Zoom Lenses or Prime Lenses?

Photographers vary in their opinions on just about everything, including favorite lenses.

Several people have asked me about zoom vs. prime lenses.

“Which is better?” is a common question for someone beginning in photography.

A zoom lens (perhaps an 18-55mm lens your DSLR came with?) can change focal length giving you, as the photographer, flexibility.

A prime lens is a “fixed” focal length.

For instance, because they’re very affordable, a lot of people have 50mm (CanonNikon) prime lenses.

If you want a different look from your prime lens photos –

You have to actually move your body.

(Such a commitment!)

In photography folklore, prime lenses are sharper and take better images than zoom lenses.

However, that isn’t necessarily true because lens manufacturers are turning out some really great zoom lenses these days.

So what’s a person to do?

If you’re just starting off with photography, I would suggest getting a multi-purpose zoom lens.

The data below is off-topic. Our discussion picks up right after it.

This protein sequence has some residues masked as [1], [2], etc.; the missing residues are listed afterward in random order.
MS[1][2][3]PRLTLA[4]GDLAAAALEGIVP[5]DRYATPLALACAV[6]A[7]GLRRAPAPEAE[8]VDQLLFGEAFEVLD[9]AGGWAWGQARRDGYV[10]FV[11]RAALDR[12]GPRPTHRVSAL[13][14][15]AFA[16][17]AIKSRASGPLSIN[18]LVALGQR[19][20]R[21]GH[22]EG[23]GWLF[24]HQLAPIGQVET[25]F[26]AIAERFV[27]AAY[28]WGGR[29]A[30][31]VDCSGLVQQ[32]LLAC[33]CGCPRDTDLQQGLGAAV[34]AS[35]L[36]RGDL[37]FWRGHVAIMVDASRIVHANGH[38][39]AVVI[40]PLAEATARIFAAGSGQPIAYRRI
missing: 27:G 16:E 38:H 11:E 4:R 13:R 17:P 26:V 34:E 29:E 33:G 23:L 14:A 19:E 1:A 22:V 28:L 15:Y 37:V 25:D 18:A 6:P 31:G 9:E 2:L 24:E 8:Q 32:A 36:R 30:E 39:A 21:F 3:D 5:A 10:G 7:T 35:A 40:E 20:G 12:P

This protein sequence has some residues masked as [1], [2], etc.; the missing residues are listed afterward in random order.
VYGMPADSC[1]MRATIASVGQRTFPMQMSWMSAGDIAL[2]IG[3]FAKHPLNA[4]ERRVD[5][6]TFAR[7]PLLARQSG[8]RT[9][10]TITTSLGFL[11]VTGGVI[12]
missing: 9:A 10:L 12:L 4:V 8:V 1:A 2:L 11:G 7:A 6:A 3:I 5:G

(Remember, there are a lot of good quality used lenses available.  It isn’t necessary to buy everything NEW!)

A lot of people begin with a 24-70mm (CanonNikon) or a 24-105mm lens.

It’s a great “walking around” multi-purpose zoom lenses.

As you learn more, you might consider borrowing or renting a prime lens for a few days to see whether or not you like it.

Some people have very strong feelings one way or the other – !!

(As a warning, it does take a little getting used to when you first make the switch from zoom to prime.)

There are advantages to both zoom and prime lenses.  Part of your lens purchasing decision will be based on what type of photography you pursue.

Personally, I have gradually acquired both types of lenses.  (You can see most of the lenses I have on my Gear page.)

I choose my lens based on my subject, the light, and the “look” I want for a particular image.

For landscape/seascape shots, I use my 24mm wide angle prime and my 14mm extra wide angle prime lenses the most.

For flowers, I most often use my 100mm macro prime lens.

(A 70-200mm lens can also make beautiful flower images.)

If I’m taking outdoor portrait photos, I most often use my 70-200mm (CanonNikon) zoom lens.

If you just got your first DSLR, and it came with a “kit” lens – just use that.

If you can afford to buy a “body only” DSLR and a high quality lens at the same time, go for it.

As you learn, and if your passion for photography grows, you can add lenses gradually.

It really isn’t necessary to buy everything just to get started.

(Thank goodness!)

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